• Note that in one embodiment of the present invention, a gate electrode of the transistor has a ring shape and surrounds a source electrode, an oxide semiconductor film, and a drain electrode with a gate insulating film interposed therebetween. Therefore, the channel width is large.
  • The transistor which is one embodiment of the present invention may be an insulated-gate field-effect transistor (IGFET) or a power MOSFET.
  • With one embodiment of the present invention including an oxide semiconductor in which the hydrogen concentration is reduced and the purity is increased, a transistor can be favorably operated. In particular, the withstand voltage can be increased, a short-channel effect can be suppressed, and an on/off ratio can be increased. Thus, with use of the transistor, a semiconductor device for high power application can be manufactured.
  • BRIEF DESCRIPTION OF DRAWINGS
  • FIGS. 1A and 1B illustrate a top view and a cross-sectional view of a transistor, respectively.
  • FIGS. 2A and 2B illustrate cross-sectional views of a transistor.
  • FIG. 3 illustrates a crystal structure of InGaZnO4.
  • FIG. 4 illustrates a longitudinal sectional view of a vertical transistor in which an oxide semiconductor is used.
  • FIGS. 5A and 5B are energy band diagrams (schematic diagrams) in a cross-section taken along line A-A′ in FIG. 4.
  • FIG. 6 shows relation between the vacuum level and the work function of a metal (φM), and relation between the vacuum level and the electron affinity (χ) of an oxide semiconductor.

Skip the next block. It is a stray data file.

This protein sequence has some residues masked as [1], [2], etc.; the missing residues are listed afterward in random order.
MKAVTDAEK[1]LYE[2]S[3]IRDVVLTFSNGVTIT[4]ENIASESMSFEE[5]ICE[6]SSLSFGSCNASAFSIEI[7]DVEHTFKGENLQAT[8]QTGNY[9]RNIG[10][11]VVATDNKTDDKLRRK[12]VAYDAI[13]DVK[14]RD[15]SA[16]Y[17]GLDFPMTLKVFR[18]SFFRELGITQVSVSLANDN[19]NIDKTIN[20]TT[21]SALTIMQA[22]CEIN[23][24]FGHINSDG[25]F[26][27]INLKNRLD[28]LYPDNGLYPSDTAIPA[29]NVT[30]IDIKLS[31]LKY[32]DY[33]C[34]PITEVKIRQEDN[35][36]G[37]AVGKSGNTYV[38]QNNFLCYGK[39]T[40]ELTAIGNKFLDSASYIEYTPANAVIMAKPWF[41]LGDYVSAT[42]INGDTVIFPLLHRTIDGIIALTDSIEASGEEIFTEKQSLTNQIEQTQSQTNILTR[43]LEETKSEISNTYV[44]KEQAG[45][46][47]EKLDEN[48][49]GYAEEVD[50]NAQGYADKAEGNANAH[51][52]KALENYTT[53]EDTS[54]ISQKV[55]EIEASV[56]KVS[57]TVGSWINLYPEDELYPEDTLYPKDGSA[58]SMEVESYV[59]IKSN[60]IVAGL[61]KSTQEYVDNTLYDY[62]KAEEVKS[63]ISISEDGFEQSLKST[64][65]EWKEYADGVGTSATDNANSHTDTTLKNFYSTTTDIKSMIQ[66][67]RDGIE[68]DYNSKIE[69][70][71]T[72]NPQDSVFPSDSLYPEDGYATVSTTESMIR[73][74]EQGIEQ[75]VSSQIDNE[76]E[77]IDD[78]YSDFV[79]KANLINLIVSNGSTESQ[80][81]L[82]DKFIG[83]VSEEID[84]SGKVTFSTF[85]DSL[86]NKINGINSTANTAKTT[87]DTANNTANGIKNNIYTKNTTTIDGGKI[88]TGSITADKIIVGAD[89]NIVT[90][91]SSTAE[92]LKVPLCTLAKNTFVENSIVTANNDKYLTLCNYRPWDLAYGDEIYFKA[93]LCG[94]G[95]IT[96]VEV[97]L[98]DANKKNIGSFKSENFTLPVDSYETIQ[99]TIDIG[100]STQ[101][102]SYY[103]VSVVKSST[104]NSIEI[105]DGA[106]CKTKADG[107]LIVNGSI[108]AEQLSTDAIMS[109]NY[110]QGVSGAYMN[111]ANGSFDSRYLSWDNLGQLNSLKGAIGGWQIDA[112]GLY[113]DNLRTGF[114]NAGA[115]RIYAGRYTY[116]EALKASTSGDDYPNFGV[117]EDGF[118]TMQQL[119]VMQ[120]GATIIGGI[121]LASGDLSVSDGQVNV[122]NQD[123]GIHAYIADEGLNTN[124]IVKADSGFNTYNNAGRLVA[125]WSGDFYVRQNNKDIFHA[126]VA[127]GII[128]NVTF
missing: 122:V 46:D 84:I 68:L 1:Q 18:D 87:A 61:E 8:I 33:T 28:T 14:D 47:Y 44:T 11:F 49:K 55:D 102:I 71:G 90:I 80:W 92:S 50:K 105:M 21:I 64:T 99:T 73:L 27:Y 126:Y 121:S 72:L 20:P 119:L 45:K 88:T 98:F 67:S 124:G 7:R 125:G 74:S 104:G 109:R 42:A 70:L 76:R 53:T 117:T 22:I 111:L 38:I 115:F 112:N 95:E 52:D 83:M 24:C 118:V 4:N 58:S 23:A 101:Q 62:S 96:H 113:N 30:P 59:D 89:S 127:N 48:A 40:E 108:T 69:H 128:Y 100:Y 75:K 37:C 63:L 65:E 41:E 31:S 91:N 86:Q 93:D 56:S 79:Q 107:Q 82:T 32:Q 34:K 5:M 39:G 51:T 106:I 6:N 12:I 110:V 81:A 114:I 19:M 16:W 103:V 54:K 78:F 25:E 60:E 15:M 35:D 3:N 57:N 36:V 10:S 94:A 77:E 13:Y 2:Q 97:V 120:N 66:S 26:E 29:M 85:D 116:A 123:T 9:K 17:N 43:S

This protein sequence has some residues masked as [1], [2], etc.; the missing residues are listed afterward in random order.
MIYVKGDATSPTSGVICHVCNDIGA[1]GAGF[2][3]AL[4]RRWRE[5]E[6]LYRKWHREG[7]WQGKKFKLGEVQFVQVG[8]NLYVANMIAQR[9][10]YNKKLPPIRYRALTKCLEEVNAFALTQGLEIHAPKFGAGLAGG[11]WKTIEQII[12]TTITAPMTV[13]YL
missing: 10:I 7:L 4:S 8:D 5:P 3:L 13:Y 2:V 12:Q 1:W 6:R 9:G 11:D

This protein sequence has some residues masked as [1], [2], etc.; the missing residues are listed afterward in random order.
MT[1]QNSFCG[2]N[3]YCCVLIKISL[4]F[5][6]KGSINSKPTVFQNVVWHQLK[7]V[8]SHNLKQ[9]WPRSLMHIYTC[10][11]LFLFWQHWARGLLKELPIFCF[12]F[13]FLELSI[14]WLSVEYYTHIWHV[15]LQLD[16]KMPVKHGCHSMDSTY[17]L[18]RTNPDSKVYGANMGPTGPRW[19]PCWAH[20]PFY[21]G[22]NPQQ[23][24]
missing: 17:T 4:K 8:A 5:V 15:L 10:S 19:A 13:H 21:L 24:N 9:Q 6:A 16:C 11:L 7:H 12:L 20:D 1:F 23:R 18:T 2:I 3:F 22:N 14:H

• FIG. 7 is an energy band diagram in a cross-section taken along line B-B′ in FIG. 4.
  • FIGS. 8A and 8B respectively show a state in which a positive potential (+VG) is applied to a gate (G1), and a state in which a negative potential (−VG) is applied to the gate (G1).
  • FIGS. 9A and 9B show calculation results of maximum widths of depletion layers and Debye lengths.
  • FIGS. 10A to 10C illustrate cross-sectional views for describing a method for manufacturing a transistor.
  • FIGS. 11A and 11B illustrate cross-sectional views for describing the method for manufacturing a transistor.
  • FIG. 12 illustrates a cross-sectional view for describing a method for manufacturing a transistor.
  • FIG. 13 illustrates a diagram of an example of a solar power generation system.
  • FIGS. 14A and 14B show results of calculation by a device simulator.
  • FIGS. 15A and 15B show results of calculation by a device simulator.
  • FIGS. 16A and 16B show results of calculation by a device simulator.
  • FIG. 17 illustrates a view for explaining a CV measurement.
  • FIGS. 18A and 18B show results of the CV measurement.
  • FIGS. 19A and 19B are TEM photographs of a cross section of an oxide semiconductor film.
  • FIGS. 20A and 20B are TEM photographs of a cross section of an oxide semiconductor film.
  • FIGS. 21A to 21F are a TEM photograph of a cross section of an oxide semiconductor film and electron diffraction patterns thereof.
  • BEST MODE FOR CARRYING OUT THE INVENTION